Shoveling snow is a common cause of back pain and can exacerbate an existing back condition. Using simple and appropriate snow-shoveling techniques will go a long way in preventing unnecessary pain and injury.
This article covers useful instructions, tips, and techniques on how to shovel snow in a way that protects the lower back, as well as treatment options in case a lower back injury occurs.
Prepare the Lower Back for Snow Shoveling
Clearing snow by manually shoveling is a form of aerobic exercise. Adequately preparing the body by following the basics of an exercise routine, even for physically active individuals, can help prepare the muscles for the stresses of shoveling.
Simple stretching exercises that focus on the back and the hamstrings can help loosen muscles, improve blood flow, and prepare the spine and its supporting muscles for a vigorous workout. In addition to conditioning the spine, warming up can also protect vital organs, such as the heart, from being over-stressed during the strenuous act of shoveling snow.
Lower temperatures constrict the blood vessels, reducing blood flow to the active muscles that are constantly at work during shoveling. Wearing layers of clothing that are insulating, warm, loose, and water-repelling can help keep the body warm, improving oxygen supply and blood flow. Shoes or boots with good treads will help minimize the chance of an injury from slipping.
Cold weather makes one feel less thirsty, which increases the risk of dehydration, especially with strenuous physical activity. Dehydration impairs the body’s ability to regulate heat, making the underlying tissues cold and numb. As a general rule, it is wise to adequately hydrate by drinking water or other fluids before shoveling snow and sipping fluids while taking breaks from shoveling.
Choose the Right Time of the Day to Shovel
Specific times of the day and certain weather conditions are more favorable for shoveling.
- Avoid early mornings or right after waking up from sleep. During this time, the spinal discs are hydrated to their maximum and may be at a higher risk of damage by herniation through bending or twisting movements.
- Shovel multiple times during a big snowfall to avoid shoveling deep snow
- Spread sand, rock salt, or kitty litter on the sidewalk or driveway to increase traction and reduce the likelihood of slipping on ice.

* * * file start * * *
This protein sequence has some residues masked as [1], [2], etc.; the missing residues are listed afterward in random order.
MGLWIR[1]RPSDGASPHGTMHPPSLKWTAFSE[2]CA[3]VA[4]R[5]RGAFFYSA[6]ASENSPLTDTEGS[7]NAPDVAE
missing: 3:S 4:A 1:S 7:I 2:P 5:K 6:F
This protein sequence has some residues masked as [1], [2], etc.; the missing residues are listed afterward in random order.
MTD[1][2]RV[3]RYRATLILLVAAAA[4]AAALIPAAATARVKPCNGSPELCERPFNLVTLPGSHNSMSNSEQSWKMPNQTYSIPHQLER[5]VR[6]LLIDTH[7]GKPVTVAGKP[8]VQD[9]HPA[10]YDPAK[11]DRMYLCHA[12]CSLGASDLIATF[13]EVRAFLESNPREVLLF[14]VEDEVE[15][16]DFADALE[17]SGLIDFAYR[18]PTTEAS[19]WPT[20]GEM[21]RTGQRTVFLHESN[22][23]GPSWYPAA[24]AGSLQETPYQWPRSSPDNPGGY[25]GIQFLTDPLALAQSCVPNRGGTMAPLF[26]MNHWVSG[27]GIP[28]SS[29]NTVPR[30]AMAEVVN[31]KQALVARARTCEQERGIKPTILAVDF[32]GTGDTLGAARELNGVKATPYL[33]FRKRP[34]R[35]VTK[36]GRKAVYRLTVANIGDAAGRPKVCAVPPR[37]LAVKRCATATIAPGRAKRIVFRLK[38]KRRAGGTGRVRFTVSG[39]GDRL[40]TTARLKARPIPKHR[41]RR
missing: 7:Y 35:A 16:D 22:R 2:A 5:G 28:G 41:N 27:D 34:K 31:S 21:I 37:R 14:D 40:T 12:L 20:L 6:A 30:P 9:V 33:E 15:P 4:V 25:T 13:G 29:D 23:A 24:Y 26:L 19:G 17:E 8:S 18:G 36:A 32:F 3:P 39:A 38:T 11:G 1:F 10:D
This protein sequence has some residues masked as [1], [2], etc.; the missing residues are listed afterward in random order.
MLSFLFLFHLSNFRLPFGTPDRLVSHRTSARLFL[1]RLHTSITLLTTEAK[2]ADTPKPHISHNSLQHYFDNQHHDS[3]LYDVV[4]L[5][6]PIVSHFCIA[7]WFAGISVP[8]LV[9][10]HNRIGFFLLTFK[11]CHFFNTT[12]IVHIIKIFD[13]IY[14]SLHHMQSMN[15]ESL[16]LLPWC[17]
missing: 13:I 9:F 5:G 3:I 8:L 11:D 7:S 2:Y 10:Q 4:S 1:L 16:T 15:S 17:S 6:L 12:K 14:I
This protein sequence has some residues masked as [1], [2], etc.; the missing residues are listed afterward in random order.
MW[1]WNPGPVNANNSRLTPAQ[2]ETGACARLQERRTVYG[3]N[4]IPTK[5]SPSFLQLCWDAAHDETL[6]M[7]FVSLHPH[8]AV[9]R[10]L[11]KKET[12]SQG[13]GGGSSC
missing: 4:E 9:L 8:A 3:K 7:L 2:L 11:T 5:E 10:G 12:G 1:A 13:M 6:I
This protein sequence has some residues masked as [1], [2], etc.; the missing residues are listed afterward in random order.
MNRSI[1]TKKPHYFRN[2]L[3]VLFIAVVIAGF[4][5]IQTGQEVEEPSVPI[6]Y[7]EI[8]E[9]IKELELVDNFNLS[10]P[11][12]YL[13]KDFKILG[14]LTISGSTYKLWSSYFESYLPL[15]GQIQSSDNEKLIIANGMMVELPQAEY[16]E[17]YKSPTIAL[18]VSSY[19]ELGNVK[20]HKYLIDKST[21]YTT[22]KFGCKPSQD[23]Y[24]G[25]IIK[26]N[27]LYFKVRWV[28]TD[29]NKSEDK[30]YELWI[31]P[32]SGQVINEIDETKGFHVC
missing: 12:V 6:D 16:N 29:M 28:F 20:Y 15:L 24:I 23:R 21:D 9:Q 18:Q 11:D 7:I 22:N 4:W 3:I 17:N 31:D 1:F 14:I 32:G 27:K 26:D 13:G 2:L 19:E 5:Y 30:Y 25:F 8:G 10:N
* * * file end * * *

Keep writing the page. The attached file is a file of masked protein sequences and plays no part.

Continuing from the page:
As a general rule, avoid shoveling snow after eating a heavy meal or drinking alcohol.
Use an Ergonomic Snow Shovel Designed to Push Snow
A snow shovel that allows pushing snow without having to bend at the waist helps protect the lower back tissues from sudden movements. Make sure the snow shovel is comfortable and safe to use by checking for the following attributes:
- Handgrips for a sturdy grasp
- Long shaft to match the user’s height and arm length—when the shovel blade is on the ground, the appropriate handle length would be up to the user’s elbow or chest
- Adjustable length options for the shaft to prevent bending movements
- Curved, bent, or S-shaped shafts to push the snow more effectively with less bending and twisting movements
- Lightweight shafts, which require less energy and force to use the shovel—shovels that weigh 3 lbs to 4 lbs or less are usually easier to use
- Blades made of metal and lined along the edge of the shovel to effectively scrape off snow
Certain shovels are designed with a straight shaft but have an extra handle in the middle of the shaft to rest the other hand and for maintaining a supported posture and avoiding bending movements of the spine.
Start Slow to Prevent Sudden Trauma to the Lower Back
Shoveling small amounts of snow frequently is less strenuous than shoveling a large pile at once.
- It is easier to shovel 2 inches of fresh, loose snow than 6 inches of snow that has become dense and packed.
- If an all-day snowfall is expected, clearing a few inches of snow at a time throughout the day is recommended, rather than waiting for the snow to stop and shoveling it all at once.
When shoveling, take a break every 10 to 15 minutes. Use this opportunity to drink water and stretch the arms, shoulders, and back to keep them warm and flexible.
Follow these Guidelines to Shovel Snow Without Hurting the Back
Even with an ergonomic, well-stabilized shovel, it is important to support the lower back and use appropriate posture while shoveling. A supported posture reduces stresses on the spinal muscles and joints and allows the user to shovel more snow with less fatigue and pain.
Guidelines to avoid a muscle strain or back injury while shoveling snow include the following:
- Keep the back straight at all times. Lead with the hips, not the lower back, and push the chest out, pointing forward. Then, bend the knees and lift with the leg muscles, keeping the back straight at all times. Keep the feet hip-width apart for improved control.
- Stabilize the spinal posture with appropriate hand placement. Positioning one hand on the handle and the other about 12 inches lower on the shaft allows the back to remain straight and stabilized.
- Dump snow by pivoting the entire body along the direction of the foot. If dumping snow to the left, keep the left foot facing outward (to the left) while shoveling, and dump the snow by pivoting the entire body in the direction of the foot. Avoid twisting the spine alone.
- Avoid excessive arm movement. While dumping snow, maintain minimal arm movement by keeping the shovel’s load close to the body. Doing so helps reduce exertion on the back, shoulder, and arms.
Keeping these guidelines in mind during the winter season will lessen the chances of developing new back problems or worsening any existing lower back pain while shoveling snow.